Intel is indefinitely delaying the groundbreaking ceremony for its Ohio semiconductor fab.
The company said that it still plans to build the chip factory, but the scope of its investment will be dependent on government support.
Intel said that the delay was “due in part to uncertainty around” chips-related legislation, in particular the Bipartisan Innovation Act and the CHIPS Act within it.
Both the US Senate and House have passed versions of the act that would provide $52 billion in funding for semiconductor companies, including Intel. However, progress on reconciling the two versions has stalled.
Lawmakers are disputing other parts of the innovation act, including climate provisions and trade with China. Now, proponents of the chip funding are concerned that it won't pass before Congress' August recess.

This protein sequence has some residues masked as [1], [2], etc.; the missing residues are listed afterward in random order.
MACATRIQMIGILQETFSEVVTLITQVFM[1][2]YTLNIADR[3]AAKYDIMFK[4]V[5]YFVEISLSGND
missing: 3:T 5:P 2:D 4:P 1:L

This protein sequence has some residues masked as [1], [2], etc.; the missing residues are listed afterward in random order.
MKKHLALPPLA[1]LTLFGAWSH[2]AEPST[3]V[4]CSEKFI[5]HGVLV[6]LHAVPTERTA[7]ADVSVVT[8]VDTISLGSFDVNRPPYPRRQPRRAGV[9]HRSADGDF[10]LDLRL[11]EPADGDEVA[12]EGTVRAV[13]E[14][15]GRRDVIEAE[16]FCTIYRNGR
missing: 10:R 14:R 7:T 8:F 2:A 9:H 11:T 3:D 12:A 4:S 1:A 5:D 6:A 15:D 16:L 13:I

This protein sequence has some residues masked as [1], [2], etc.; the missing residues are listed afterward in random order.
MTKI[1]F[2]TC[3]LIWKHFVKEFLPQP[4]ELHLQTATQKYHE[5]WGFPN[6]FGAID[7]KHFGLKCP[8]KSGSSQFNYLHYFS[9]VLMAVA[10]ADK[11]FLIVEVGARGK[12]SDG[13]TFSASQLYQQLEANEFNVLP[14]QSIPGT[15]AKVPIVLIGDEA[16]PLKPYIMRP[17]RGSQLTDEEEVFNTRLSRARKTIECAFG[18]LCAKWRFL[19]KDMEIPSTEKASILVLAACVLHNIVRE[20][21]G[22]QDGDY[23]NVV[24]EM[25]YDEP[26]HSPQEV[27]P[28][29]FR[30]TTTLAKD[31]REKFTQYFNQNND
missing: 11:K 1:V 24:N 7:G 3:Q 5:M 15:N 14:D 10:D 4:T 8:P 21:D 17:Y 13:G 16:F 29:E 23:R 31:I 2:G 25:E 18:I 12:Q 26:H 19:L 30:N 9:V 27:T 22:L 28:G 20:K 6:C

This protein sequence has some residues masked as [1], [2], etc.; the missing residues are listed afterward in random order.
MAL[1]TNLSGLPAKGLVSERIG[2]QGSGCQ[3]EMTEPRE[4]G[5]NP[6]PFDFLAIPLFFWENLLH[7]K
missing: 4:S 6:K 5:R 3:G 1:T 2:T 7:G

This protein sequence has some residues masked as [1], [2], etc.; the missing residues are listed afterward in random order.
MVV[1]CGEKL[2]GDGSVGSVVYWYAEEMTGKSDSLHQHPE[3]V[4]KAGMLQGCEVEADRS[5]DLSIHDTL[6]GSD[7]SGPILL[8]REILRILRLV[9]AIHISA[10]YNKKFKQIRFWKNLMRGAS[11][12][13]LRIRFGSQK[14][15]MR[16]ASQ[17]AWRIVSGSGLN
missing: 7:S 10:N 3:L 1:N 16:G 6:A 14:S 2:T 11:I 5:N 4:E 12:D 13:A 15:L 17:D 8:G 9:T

“As we said in our January announcement, the scope and pace of our expansion in Ohio will depend heavily on funding from the CHIPS Act," Intel spokesman William Moss (no relation) said in a statement.
"Unfortunately, CHIPS Act funding has moved more slowly than we expected and we still don’t know when it will get done. It is time for Congress to act so we can move forward at the speed and scale we have long envisioned for Ohio and our other projects."
Intel announced it would build two semiconductor plants in New Albany, Ohio earlier this year, promising to invest up to $20bn - if it got sufficient government backing. At the time, it said the fab would become "the largest silicon manufacturing location on the planet."
Rival chipmaker GlobalFoundries also said that the scope of its fab expansion plans was dependent on subsidies.
Semiconductor makers around the world are leaning heavily on state support amid a global chip shortage.